6
$\begingroup$

Use continued fractions to find a rational number which approximates $\sqrt{11}$ to within $10^{−4}$.

I know how to solve for continued fractions like this: $$\sqrt{11}=3+x$$ $$11=9+6x+x^2$$ $$11=9+(6+x)x$$ $$2=x(6+x)$$ $$x=\frac{2}{6+x}=\frac{1}{3+\frac{x}2}=\frac{1}{3+\frac{1}{6+x}}$$

therefore, $$\sqrt{11}=[3;\overline{3,6}]$$

How do I find out where to terminate the fraction so as to obtain close value with error less than the mentioned limit

$\endgroup$
  • 3
    $\begingroup$ Look for a convergent with denominator $>100$. $\endgroup$ – Lord Shark the Unknown May 28 at 6:30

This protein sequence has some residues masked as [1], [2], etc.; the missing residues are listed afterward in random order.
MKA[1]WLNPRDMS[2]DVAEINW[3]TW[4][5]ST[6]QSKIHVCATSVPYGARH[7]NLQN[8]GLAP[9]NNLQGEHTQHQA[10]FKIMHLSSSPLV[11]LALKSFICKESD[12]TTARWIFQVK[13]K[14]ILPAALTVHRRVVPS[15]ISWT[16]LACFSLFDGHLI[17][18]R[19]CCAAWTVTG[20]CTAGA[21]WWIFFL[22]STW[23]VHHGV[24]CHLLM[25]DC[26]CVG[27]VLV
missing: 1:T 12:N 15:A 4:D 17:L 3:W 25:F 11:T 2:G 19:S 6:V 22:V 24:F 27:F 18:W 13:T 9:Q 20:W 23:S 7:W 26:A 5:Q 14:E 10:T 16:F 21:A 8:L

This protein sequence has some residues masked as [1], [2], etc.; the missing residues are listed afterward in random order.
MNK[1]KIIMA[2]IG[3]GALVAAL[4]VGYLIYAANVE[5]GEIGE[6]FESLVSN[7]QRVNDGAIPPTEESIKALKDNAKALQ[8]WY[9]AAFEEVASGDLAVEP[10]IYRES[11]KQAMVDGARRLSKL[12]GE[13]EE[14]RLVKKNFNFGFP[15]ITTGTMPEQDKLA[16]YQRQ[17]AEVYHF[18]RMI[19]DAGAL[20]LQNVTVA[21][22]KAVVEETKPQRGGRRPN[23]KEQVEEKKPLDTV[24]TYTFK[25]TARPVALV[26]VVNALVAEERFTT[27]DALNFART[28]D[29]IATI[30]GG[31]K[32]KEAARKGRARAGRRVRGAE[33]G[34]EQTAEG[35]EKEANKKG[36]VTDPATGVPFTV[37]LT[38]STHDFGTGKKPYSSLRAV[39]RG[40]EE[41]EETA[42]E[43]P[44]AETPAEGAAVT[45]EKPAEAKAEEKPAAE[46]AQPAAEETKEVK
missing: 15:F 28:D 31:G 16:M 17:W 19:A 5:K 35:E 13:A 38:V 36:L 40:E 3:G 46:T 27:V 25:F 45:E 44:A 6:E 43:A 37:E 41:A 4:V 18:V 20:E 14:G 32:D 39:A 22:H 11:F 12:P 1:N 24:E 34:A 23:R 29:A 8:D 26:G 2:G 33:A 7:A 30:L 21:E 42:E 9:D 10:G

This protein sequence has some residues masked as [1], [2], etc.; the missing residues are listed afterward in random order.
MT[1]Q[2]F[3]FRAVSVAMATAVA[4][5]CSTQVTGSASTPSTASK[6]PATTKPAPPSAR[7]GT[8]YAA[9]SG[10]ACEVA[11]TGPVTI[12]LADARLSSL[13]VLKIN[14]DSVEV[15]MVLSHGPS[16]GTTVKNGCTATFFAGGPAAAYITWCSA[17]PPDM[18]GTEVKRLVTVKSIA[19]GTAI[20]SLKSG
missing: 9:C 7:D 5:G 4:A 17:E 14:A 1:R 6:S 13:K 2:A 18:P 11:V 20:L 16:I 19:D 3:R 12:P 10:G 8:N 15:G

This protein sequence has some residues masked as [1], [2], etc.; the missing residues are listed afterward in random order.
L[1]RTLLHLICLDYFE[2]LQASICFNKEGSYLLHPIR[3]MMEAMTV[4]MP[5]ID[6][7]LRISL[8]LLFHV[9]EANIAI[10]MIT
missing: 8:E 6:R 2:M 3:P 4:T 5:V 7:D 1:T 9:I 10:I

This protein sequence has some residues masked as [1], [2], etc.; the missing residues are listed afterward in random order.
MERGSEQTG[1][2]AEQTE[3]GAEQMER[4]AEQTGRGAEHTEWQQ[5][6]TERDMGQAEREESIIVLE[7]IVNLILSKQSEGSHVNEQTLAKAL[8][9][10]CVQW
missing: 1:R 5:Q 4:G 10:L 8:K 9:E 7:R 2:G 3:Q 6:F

• $\begingroup$ You could just try terminating it as various places until you find one that works. Don't worry, it won't take too long. $\endgroup$ – Gerry Myerson May 28 at 7:21
3
$\begingroup$

Theorem: Let $p_k/q_k$ is the $k$-th convergent of a positive real $x$ then

$$ \Bigg|x - \frac{p_k}{q_k}\Bigg| \le \frac{1}{q_k q_{k+1}} < \frac{1}{q_k^2} $$

So to approximate within $10^{-4}$, $q_k > 100$ sufficient not always necessary because in general you can get the same accuracy with a smaller denominator if $q_k q_{k+1} > 10^4$.

$\endgroup$
2
$\begingroup$

It's a fact that if $m/n$ is a convergent in the continued fraction expansion of $x$, and $m$ and $n$ are relatively prime, then $| x - m/n | < 1/n^2$. This allows you to bound the error in your approximation.

$\endgroup$

Your Answer

By clicking “Post Your Answer”, you agree to our terms of service, privacy policy and cookie policy

Not the answer you're looking for? Browse other questions tagged or ask your own question.